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Posts Tagged ‘advertising’

Portland Radio Station Gets Slammed for Racist Billboard Adoring its Fans

kxl_billboardPop culture is so great, right?

We all get to add memorable quotes to our lexicon of coolness. At parties, we become the local ‘Jeopardy’ champion because of our potpourri of useless knowledge. In life, it just makes us all feel better that we can force “Show Me the Money,” “You Can’t Handle the Truth,” or even “My precious” in a conversation.

Most of our pop culture references come from movies and reiterated by the radio heads on-air. I should know. I was one for 12 glorious years. A station where I did not work is KXL 101-FM in Portland, Ore.

I suppose that’s a good thing because with this article, I probably would not have lasted. The station’s promotions and marketing department were thinking of a way to further enhance its tagline “Stay Connected.” To wit, someone who knows pop culture spoke up with a great movie reference that turned out to be a half-baked idea (and a full-fledged case study) for crisis communications.

See the picture?

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E-Cigarettes Have a Huge Cheerleader: Big Tobacco

 

Smoking ads are a skosh different these days

Smoking ads are a skosh different these days

The Marlboro Man. The Virginia Slims Gals. The Phallic Joe Camel.

These images have been engraved in our medulla thanks to a bajillion dollars in advertising budgets by big tobacco for the past six decades. For all those years, smoking was made to look cool, care-free and almost bitchin’. That is, until multi-billion-dollar lawsuits forced them way out of business. You know, pity and such. Boo-hoo. Whatevs.

In fact, according to this story from NPR, tobacco companies have paid more than $100 billion to state governments as part of the 25-year, $246 billion settlement in the past 15 years.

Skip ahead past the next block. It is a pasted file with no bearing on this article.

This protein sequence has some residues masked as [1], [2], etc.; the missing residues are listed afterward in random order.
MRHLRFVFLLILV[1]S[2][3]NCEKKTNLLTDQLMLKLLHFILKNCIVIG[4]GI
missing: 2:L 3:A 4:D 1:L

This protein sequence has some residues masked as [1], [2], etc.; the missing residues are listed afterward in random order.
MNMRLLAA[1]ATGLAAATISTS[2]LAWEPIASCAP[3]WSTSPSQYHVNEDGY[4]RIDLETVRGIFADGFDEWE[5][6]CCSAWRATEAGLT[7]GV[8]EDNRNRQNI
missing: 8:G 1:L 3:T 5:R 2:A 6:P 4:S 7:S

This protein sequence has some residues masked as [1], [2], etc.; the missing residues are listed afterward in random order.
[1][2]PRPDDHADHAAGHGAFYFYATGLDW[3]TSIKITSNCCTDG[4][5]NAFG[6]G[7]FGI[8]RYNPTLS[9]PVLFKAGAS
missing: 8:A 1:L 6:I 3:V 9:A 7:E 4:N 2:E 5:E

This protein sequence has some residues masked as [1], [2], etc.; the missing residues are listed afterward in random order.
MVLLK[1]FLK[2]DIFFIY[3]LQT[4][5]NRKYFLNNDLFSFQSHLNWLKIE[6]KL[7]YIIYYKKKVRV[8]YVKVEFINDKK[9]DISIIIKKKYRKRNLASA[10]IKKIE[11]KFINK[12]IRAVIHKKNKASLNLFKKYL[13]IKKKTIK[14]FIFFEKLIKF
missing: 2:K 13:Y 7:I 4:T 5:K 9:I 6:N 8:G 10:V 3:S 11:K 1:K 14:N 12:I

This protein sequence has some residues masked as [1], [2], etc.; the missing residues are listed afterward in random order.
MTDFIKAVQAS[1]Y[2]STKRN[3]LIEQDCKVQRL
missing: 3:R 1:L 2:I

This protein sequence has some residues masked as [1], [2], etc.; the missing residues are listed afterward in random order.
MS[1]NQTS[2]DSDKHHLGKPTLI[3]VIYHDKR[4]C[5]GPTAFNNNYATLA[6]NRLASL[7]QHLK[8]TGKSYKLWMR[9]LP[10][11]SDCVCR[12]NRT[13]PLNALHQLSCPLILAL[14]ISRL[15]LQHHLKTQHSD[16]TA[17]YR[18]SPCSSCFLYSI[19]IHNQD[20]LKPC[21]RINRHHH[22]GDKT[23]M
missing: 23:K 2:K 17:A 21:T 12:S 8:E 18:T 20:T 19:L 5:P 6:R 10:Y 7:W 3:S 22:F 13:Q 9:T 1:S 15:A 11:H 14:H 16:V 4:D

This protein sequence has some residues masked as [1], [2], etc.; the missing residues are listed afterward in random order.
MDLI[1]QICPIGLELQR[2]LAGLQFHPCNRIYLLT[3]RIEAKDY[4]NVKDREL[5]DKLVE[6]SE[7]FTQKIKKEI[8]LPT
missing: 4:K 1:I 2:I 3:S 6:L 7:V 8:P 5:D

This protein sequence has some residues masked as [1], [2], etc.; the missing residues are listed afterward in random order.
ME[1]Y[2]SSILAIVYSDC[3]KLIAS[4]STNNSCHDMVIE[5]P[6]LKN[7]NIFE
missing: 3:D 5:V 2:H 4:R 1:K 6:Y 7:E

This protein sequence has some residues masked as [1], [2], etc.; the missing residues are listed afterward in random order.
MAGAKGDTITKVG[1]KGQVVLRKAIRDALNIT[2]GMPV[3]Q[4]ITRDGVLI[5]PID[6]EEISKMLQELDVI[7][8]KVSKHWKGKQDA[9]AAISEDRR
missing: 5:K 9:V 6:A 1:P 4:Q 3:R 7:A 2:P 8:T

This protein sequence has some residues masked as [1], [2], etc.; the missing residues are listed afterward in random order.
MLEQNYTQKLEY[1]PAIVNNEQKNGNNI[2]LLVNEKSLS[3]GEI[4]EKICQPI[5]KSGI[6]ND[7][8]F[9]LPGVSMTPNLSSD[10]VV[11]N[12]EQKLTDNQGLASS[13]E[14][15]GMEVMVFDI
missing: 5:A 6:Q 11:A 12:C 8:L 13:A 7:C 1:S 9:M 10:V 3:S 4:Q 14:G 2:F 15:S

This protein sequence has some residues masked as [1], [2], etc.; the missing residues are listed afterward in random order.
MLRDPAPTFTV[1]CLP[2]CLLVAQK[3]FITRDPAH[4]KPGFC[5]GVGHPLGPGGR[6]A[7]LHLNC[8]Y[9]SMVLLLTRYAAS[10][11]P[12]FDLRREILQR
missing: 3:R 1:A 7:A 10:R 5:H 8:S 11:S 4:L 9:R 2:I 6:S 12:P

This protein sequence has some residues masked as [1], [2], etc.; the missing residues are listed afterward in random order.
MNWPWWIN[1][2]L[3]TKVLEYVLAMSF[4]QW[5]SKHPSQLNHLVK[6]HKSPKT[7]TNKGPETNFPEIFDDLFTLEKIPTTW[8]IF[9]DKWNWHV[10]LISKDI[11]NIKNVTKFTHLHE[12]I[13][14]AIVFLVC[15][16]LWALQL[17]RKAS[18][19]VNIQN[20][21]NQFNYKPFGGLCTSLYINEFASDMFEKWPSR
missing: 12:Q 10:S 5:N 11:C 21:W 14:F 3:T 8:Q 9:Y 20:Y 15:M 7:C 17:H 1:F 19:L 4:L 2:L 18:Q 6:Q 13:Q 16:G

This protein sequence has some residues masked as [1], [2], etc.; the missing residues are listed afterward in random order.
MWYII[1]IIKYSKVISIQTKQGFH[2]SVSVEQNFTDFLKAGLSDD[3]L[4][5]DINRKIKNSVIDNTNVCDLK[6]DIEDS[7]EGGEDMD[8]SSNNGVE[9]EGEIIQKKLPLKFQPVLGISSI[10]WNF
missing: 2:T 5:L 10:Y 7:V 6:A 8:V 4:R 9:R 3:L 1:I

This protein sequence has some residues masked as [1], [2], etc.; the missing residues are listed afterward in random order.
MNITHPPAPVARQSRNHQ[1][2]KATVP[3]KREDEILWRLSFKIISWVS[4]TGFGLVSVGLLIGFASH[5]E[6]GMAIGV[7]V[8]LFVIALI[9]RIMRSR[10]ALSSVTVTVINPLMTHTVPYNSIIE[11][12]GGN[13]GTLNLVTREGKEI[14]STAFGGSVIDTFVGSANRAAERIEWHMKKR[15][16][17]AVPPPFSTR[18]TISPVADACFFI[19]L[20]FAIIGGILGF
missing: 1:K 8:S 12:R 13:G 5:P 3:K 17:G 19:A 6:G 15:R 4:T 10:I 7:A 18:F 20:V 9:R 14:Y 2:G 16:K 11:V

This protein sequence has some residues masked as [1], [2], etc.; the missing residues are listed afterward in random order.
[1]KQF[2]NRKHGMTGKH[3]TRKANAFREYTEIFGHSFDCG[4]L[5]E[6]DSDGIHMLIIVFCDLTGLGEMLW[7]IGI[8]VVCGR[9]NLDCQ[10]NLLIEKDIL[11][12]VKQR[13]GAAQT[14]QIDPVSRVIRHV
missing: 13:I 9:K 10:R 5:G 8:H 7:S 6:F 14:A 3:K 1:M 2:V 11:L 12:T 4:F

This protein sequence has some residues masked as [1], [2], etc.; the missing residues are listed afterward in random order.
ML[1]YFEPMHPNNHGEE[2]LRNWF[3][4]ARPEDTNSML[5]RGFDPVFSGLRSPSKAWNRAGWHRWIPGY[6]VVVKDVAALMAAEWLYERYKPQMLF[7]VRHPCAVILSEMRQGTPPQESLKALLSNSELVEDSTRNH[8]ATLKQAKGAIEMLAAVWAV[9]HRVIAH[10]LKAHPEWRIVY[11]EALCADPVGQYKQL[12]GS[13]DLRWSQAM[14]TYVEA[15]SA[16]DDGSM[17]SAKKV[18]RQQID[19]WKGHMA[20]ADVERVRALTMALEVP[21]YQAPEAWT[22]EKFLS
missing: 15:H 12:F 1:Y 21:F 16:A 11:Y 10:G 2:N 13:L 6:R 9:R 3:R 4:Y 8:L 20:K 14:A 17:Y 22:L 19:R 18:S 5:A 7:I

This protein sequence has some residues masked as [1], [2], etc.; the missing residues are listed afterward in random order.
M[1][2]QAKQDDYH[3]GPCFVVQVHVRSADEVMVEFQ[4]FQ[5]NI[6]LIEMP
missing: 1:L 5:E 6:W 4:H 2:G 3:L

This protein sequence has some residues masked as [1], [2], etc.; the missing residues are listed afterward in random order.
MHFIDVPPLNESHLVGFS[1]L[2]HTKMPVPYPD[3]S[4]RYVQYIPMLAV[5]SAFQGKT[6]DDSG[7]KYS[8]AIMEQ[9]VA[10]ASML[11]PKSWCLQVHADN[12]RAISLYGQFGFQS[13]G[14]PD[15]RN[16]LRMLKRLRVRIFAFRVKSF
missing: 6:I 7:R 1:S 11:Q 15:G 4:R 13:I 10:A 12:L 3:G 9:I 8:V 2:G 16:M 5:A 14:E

Many thought that was the death knell for the industry. Until some foreshadowing a few years back, which was found in a movie that — no joke — is an absolute must for all PR professionals to watch, “Thank You for Smoking.”

In this film, and the last scene of the linked trailer, is this dialogue between Rob Lowe (agent Jeff Megall) and the great Aaron Eckhart (smoking lobbyist):

Jeff Megall: Sony has a futuristic sci-fi movie they’re looking to make.
Nick Naylor: Cigarettes in space?
Jeff Megall: It’s the final frontier, Nick.
Nick Naylor: But wouldn’t they blow up in an all oxygen environment?
Jeff Megall: Probably. But it’s an easy fix. One line of dialogue. ‘Thank God we invented the… you know, whatever device.’

Whelp, beam me up, Scotty. The future is definitely here and big tobacco is so digging them — E-Cigarettes.

In a story with a great headlineThe New York Times delves into this obvious cheering section to help bring smoking back to the forefront and coolness factor out into the open.

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Hockey is Back. Will Nike’s Anti-Lockout Ad Still Work?

This new Nike ad, from Wieden+Kennedy New York and Biscuit Filmworks director Tim Godsall, flies defiantly in the face of the NHL lockout by giving hockey-lovers a chance to declare that “hockey is ours.”